Royal standard of Fiji (1871-1874). Image Credit: WikiCommons.

Fiji is an island country that has historically been incorporated into Melanesia, one of the three Oceanic regions. It contains more than 330 islands and 500 islets, and was initially populated by a mix of Austronesians and Melanesians, with some Polynesian influences. It has been closely connected with Tonga and its kingdoms in its history. In the seventeenth century it came into contact with European colonialists, which changed much of Fijian society as beliefs and practices were repressed. During the nineteenth century conflict between Fijian clans as well as American, European, and Australian forces eventually led to the establishment of a Fijian confederacy in 1865. However, this collapsed quickly and the kingdom of Fiji emerged in 1871. The kingdom was also short-lived, with Fiji becoming a British colony in 1874. In the late 1960s the British and Fijians negotiated to bring an independent government into force, which took place on 10 October 1970. From this point onwards democratic rule was dominant in Fiji.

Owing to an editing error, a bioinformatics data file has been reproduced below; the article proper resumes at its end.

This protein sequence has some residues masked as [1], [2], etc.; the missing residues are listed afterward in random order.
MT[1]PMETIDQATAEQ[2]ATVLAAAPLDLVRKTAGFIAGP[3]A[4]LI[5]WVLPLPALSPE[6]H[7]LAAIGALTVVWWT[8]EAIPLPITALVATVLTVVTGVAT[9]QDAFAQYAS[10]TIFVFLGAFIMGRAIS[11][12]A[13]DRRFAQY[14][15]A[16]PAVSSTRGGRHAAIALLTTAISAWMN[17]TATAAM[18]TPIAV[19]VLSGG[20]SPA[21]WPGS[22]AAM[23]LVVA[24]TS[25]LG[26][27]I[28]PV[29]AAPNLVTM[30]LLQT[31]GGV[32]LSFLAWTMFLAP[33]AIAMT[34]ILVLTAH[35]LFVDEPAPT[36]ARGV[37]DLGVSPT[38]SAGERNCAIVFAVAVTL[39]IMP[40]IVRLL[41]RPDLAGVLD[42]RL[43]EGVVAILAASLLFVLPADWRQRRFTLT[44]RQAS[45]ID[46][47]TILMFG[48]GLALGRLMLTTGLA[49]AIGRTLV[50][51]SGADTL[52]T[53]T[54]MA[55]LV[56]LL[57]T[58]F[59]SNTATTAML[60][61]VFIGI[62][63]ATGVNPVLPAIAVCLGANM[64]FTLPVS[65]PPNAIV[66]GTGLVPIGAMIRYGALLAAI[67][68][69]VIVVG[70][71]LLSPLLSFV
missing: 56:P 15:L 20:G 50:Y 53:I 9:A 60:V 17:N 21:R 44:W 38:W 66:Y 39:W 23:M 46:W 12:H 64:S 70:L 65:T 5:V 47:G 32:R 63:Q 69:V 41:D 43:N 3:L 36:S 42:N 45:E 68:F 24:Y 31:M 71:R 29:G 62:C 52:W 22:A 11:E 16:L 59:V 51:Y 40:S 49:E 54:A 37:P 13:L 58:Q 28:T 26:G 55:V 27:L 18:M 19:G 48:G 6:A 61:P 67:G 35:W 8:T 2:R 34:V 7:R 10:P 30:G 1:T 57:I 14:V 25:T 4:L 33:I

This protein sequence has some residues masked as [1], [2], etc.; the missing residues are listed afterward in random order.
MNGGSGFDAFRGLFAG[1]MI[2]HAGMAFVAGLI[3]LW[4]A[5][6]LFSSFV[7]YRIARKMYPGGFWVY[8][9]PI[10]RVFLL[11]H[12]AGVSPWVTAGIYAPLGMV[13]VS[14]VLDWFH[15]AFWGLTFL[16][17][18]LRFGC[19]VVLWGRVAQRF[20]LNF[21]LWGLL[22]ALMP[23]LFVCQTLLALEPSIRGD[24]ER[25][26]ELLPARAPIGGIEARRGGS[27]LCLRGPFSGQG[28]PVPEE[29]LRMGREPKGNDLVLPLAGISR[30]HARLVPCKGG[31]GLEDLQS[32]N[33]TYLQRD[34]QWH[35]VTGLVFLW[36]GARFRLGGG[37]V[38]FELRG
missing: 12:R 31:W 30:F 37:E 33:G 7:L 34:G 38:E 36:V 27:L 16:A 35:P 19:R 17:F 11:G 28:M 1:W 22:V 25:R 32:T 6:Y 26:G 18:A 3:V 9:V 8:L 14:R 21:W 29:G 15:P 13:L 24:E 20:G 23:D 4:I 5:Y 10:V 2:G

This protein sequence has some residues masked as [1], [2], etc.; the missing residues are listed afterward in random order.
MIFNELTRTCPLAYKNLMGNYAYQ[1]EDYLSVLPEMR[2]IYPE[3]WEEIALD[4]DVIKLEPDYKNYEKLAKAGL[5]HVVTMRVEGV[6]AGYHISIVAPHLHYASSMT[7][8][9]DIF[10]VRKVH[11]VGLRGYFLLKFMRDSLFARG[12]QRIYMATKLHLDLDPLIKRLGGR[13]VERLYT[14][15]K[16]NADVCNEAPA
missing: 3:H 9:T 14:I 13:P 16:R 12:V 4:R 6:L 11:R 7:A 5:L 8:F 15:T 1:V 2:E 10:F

Whilst evidence is scarce for many of the indigenous female leaders in Fiji, there are surviving sources for at its one queen, Litia Samanunu, who you can find out more about below!


Gravelle, Kim. Fiji’s Times: A History of Fiji. Suva: Fiji Times, 1983

Routledge, David. Matanitu – The Struggle for Power in Early Fiji. Suva: University of the South Pacific, 1985

Waterhouse, Joseph. The King and People of Fiji. Honolulu: University of Hawaii Press, 1998.

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